"Land for the landless" shall be more than just a catch-phrase. We will translate it into actuality. We will clear and open for settlement our vast and fertile public lands which, under the coaxing of willin hearts and industrious hands, are waiting to yield substance to millions of our countrymen.

Democracy becomes meaningless if it fails to satisfy the primary needs of the common man, if it cannot give him freedom from fear and freedom from want. His happiness and security are the only foundations on which a strong republic can be built. His happiness and security shall be foremost among the goals of my administration.

We must develop the national economy so that it may better satisfy the material needs of our people. The benefits of any economic or industrial development program shall be channeled first to our common people, so that their living standards shall be raised.

While I shall give priority to our domestic problems, my administration will not neglect our international responsibilities. We cannot escape the fact that, today, the destinies of nations are closely linked. It is in this spirit that we regard the goodwill and assistance extended to us through the various programs of international economic cooperation with the more developed nations, chiefly the United States. Considering this aid to be primarily a means of speeding up our progress toward self-reliance, I pledge that every peso worth of assistance will be spent honestly and to the best advantage.

It is to our common interest that this Republic, a monument to mutual goodwill and common labor, should prove to the world the vitality of the democracy by which we live.

We shall continue to cooperate with the United Nations in seeking collective security and a just world peace.

No effect will be spared, no element of cooperation will be withheld in strengthening and safeguarding our physical security. We are prepared to live up to all our obligations under our Mutual Defense Treaty with the United States. To our Asian brothers, we send our fraternal greetings. They are beset by problems of the same nature and complexity as those that confront us. We invite them to share our experience in finding solutions to those problems through democratic means. It is my hope that we can exchange experiences and information on methods that each of us has found most effectrve in subduing illiteracy, poverty, disease, under-productivity, and other common evils which have afflicted our countries of past generations.

The problems and opportunities ahead of us set the measure of the effort we must exert in the years to come. We must have unity to solve our problems, cooperation to exploit our opportunities. I urge you to forego partisan differences whenever the national interest clearly demands united action. We must not be distracted from our work. We have no time for petty strife.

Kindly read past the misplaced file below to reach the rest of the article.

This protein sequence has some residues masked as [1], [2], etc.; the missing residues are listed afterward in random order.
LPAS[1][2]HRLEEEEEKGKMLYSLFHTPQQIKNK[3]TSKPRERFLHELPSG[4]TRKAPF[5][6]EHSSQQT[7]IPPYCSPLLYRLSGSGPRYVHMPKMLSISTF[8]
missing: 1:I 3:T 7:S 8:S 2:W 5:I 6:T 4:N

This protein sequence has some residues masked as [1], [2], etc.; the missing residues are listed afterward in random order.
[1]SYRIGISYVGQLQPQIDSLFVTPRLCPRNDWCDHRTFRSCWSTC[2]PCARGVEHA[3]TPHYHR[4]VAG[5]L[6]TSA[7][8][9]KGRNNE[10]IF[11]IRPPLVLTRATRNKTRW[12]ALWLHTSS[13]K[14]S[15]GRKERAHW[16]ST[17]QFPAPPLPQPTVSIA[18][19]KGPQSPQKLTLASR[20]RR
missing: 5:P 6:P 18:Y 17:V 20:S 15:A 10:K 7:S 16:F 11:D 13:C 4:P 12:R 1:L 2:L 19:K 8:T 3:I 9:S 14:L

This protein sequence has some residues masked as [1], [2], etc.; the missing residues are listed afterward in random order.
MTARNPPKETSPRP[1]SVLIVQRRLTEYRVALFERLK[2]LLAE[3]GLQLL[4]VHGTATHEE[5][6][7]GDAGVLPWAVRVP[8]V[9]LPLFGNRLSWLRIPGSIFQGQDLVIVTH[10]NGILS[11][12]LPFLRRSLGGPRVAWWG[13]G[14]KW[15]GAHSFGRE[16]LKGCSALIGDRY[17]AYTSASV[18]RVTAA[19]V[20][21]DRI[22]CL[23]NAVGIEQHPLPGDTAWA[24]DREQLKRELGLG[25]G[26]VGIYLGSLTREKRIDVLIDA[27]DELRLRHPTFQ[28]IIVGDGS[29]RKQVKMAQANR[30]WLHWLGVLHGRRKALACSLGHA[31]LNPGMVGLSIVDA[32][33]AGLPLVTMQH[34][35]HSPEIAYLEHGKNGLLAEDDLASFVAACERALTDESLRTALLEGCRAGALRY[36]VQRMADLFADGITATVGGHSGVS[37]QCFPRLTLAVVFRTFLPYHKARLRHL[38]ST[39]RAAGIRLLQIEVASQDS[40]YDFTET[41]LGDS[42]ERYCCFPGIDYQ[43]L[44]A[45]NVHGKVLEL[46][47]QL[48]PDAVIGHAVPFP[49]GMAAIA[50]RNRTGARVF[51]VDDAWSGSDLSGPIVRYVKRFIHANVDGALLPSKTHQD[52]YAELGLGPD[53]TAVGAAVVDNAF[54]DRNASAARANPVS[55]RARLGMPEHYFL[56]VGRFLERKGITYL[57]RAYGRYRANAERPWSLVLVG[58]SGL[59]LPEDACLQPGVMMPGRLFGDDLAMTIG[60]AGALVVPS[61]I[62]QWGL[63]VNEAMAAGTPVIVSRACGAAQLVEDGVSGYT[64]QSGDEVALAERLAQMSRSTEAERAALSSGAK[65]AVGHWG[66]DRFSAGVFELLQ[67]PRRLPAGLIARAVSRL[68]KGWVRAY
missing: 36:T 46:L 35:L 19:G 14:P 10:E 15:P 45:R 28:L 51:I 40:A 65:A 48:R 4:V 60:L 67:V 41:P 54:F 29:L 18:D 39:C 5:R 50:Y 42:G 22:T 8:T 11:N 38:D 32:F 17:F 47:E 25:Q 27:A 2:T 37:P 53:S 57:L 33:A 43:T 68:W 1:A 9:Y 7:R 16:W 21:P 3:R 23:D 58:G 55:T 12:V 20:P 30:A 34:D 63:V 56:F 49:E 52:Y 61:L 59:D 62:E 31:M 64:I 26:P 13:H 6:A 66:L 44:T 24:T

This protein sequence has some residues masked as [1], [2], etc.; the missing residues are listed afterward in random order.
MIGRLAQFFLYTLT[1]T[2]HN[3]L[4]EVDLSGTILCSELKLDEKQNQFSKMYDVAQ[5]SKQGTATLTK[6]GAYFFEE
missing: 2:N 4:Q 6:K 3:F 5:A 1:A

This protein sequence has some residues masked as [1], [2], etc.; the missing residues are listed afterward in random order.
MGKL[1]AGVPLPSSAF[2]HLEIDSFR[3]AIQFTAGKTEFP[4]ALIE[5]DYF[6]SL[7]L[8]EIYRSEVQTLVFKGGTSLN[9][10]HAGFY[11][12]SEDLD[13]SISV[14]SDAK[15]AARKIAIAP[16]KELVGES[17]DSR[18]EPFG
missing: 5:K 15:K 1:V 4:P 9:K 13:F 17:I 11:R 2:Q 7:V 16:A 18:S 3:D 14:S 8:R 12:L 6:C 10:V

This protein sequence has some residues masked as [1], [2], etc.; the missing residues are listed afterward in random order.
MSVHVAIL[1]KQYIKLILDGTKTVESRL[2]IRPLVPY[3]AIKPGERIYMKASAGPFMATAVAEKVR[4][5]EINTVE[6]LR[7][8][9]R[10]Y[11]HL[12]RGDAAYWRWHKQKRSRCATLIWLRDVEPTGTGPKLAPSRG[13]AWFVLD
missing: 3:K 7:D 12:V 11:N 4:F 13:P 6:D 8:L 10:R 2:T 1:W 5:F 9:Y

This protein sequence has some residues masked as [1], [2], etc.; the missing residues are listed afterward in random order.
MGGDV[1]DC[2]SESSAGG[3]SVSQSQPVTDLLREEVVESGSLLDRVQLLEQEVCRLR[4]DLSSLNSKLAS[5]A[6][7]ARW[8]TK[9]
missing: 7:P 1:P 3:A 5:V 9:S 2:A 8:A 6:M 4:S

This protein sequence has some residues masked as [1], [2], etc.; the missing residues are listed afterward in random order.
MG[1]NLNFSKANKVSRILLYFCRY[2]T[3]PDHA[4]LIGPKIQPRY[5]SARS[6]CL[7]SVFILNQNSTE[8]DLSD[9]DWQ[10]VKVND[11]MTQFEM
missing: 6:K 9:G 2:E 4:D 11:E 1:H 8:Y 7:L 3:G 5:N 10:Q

Certainly we cannot temporize with armed dissidence. I therefore call upon the remnants of the Huk uprising still hiding in the hills to lay down their arms — and rejoin the rest of the nation in the ways of peace. I say to the rank and file of the Huks — who have been misled by the lies of the Kremlin — that they can win the economic security and social justice they desire only within the framework of our democracy. We shall welcome back the truly repentant with understanding and with sympathy.

But, to the leaders of the Communist conspiracy who would deliver this country and its people to a foreign power, this I say: I shall use all the forces at my command to the end that the sovereign authority of this government shall be respected and maintained. There can be no compromise with disloyalty.

I have been warned that too much is expected of this administration, that our people expect the impossible. For this young and vigorous nation of ours, nothing is really impossible!

Let us have faith in ourselves, the same faith that fired the heroic generation of revolution. They waged and won their struggle with nothing but bolos in their hands and courage in their hearts. Without political training and experience, they wrote a constitution compatable with the best, and established the first republic in Asia. Our own generation was told by doubters and enemies that we would never have independence from the United States. We live today under a free and sovereign Republic. Our faith was fulfilled.

Today, we are told anew that it is impossible to do what must be done. But our people, sustained by God, under whose protection we have placed our destiny and happiness, and strengthened by an abid ing faith in His goodness and mercy — our people, united and free shall shape a future worthy of our noble heritage if we but act; act together; act wisely; act with courage; and act unselfishly, in a spirit of patriotic dedication.

This work is in the public domain because it is a work of the Philippine government (see Republic Act No. 8293 or Section 176 of the Intellectual Property Code of the Philippines).
All official Philippine texts of a legislative, administrative, or judicial nature, or any official translation thereof, are ineligible for copyright.